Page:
Brassicaceae species are categorized by the presence of four-petalled cross-shaped flowers which bear two long and two short stamens and yield pod-like fruits recognized as siliques. Though family Brassicaceae comprises nearly 338 genera and more than 3700 species, some of the foremost genera and relevant species are, in genus Brassica: cauliflower (Brassica oleracea var. botrytis), turnip (Brassica rapa var. rapa), cabbage (Brassica oleracea var. capitata), napa cabbage (Brassica rapa var. pekinensis), brown mustard (Brassica juncea), broccoli (Brassica oleracea var. italica), rape (Brassica napus var. napus), Brussels sprouts (Brassica oleracea var. gemmifera), bird rape


15: Cover Crops as a Tool for Insect Pest Management with a Focus on Oilseed Brassicas



Cover Crops as a Tool for Insect

Pest Management with a Focus on Oilseed Brassicas

R.W.M. Udari M. Wanigasekara1* and Barbara J.



University of Manitoba, Winnipeg, Canada; 2University of Central Florida,

Orlando, Florida

15.1  Introduction

Cover crops have been used for centuries as a part of traditional agricultural practices, as they provide a variety of economic and ecological benefits

(Reeves, 1994). Historically, cover crops have been used as off-season, short-term rotation plantings that provide a more continuous cover for soil to reduce erosion, prevent soil nutrient loss due to leaching and protect the ground from extreme freezing (Pieters and McKee, 1938; Reeves, 1994;

Tonitto et  al., 2006). However, cover crops can also be double cropped or relay cropped (to create a secondary cash crop), or intercropped as a living mulch to provide additional ecological services.

While the strategy used is largely dependent on climatic conditions, needs of the ecosystem and length of the growing season, cover crops can provide a whole host of additional ecological benefits, including reduced soil compaction (Rosolem et al., 2002; Williams and Weil, 2004), improved nutrient cycling (DuPont et  al., 2009), increased yield (Frye et al., 1985), enhanced soil and water quality (Mendes et al., 1999; Dabney et al., 2001) and suppression of weeds and insect pests


16: Detection, Symptomatology and Management of Aster Yellows Disease in Canola



Detection, Symptomatology and

Management of Aster Yellows

Disease in Canola

Chrystel Olivier1*, Tim Dumonceaux2, Edel Pérez-López3,

Tyler J. Wist2, Bob Elliott2 and Sally Vail2


Agriculture and Agri-Food Canada, London, Ontario, Canada; 2Agriculture and Agri-Food Canada, Saskatoon, Saskatchewan, Canada; 3Instituto de

Biotecnologia y Ecologia Aplicada (INBIOTECA), Universidad Veracruzana,

Xalapa, Veracruz, México

16.1  Introduction

Phytoplasmas are obligate parasites that belong to the class Mollicutes and genus ‘Candidatus Phytoplasma’

(McCoy et al., 1989; IRPCM Phytoplasma/Spiroplasma

Working Team – Phytoplasma Taxonomy Group,

2004). Phytoplasmas have been associated with diseases affecting over 700 plant species worldwide

(Foissac and Wilson, 2010; Bertaccini et al., 2014).

Phytoplasmas are wall-less bacteria that are transmitted by phloem-feeding insects, mostly leafhoppers but also planthoppers and psyllids (Weintraub and Beanland, 2006). Phytoplasmas live and reproduce in the phloem of their plant hosts and in most of the organs of their insect vectors. The effect of phytoplasmas on their hosts varies depending on several parameters, such as the phytoplasma strain, host species, vector infectivity and environmental conditions. Most plant species infected with phytoplasmas develop symptoms that are unique to these diseases, such as virescence (greening of flower organs), phyllody (floral organs turning into leaf-like structures), witches’ broom (excessive stem and branch production) or dwarfism (McCoy et  al.,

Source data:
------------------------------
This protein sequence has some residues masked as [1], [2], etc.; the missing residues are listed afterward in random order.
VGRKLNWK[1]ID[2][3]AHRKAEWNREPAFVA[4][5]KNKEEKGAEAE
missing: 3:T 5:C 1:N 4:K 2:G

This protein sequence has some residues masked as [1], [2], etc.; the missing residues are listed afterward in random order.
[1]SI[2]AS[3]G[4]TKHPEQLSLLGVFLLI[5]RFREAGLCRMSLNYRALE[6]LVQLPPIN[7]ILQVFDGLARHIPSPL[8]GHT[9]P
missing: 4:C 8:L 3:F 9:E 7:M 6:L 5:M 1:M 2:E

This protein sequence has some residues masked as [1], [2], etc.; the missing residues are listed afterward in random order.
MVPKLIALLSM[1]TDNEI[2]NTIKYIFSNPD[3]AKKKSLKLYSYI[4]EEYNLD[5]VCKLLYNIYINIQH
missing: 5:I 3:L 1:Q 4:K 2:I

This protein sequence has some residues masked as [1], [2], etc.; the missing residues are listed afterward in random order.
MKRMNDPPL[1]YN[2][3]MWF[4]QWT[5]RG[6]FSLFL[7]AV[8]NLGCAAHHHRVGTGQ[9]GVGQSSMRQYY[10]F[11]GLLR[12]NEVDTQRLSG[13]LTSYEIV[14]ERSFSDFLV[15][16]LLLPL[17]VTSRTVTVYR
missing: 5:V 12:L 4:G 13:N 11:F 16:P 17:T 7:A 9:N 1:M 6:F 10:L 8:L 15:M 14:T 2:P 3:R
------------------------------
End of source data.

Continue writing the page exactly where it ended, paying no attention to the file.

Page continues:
17: Pestiferous Insects of Mustard: Biology and Integrated Management



Pestiferous Insects of Mustard:

Biology and Integrated Management

Dhana Raj Boina* and S. Jesu Rajan

National Institute of Plant Health Management, Hyderabad, India

17.1  Introduction

The crucifers comprising oilseed and vegetable crops are mainly grown during the rabi (winter– spring) season all over the world. Of these, mustard along with rapeseed forms an important oilseed crop, the seeds of which are rich in oil (35–45%)

(Firake et al., 2013; Anon., 2015a). During 2013/14, mustard and rapeseed together were cultivated in

36.15 million hectares worldwide with a production of 71.09 million tonnes and a productivity of 1970 kg/ha (Anon., 2015a). In decreasing rank order, Canada,

China, India and Australia are major players in mustard and rapeseed cultivation (Anon., 2015a).

Different mustard species are commercially cultivated in different geographical regions of the world.

Indian or oriental or brown mustard, Brassica juncea (L.) Ozern, is cultivated commercially in Asia


18: Volatile Organic Compounds in Integrated Pest Management of Brassica Oilseed Crops



Volatile Organic Compounds in Integrated Pest Management of Brassica Oilseed Crops

Sari J. Himanen1, Tao Li2, James D. Blande3 and Jarmo K. Holopainen3*


Natural Resources Institute Finland (Luke), Mikkeli, Finland; 2University of Copenhagen, Copenhagen, Denmark; 3University of Eastern Finland,

Kuopio, Finland

18.1  Introduction

All plants emit volatile organic compounds (VOCs), which have high vapour pressures that enable their evaporation into the surrounding air and can be perceived by other organisms in the environment, such as insects (Bruce et  al., 2005). Understanding the roles of VOCs in mediating insect behaviour potentiates the use and development of VOC-based crop protection strategies. Oilseed brassicas have a specialized secondary chemistry characterized by glucosinolates, which are degraded upon tissue damage into products that include volatile compounds

(Halkier and Gershenzon, 2006). Together with terpenoids and other VOCs, these compounds serve as signals to various Brassica-feeding arthropods and their natural enemies. Herbivores themselves also emit VOCs for intraspecific communication, such as aggregation, alarm and sex pheromones, and synthetic analogues can be used in pheromone traps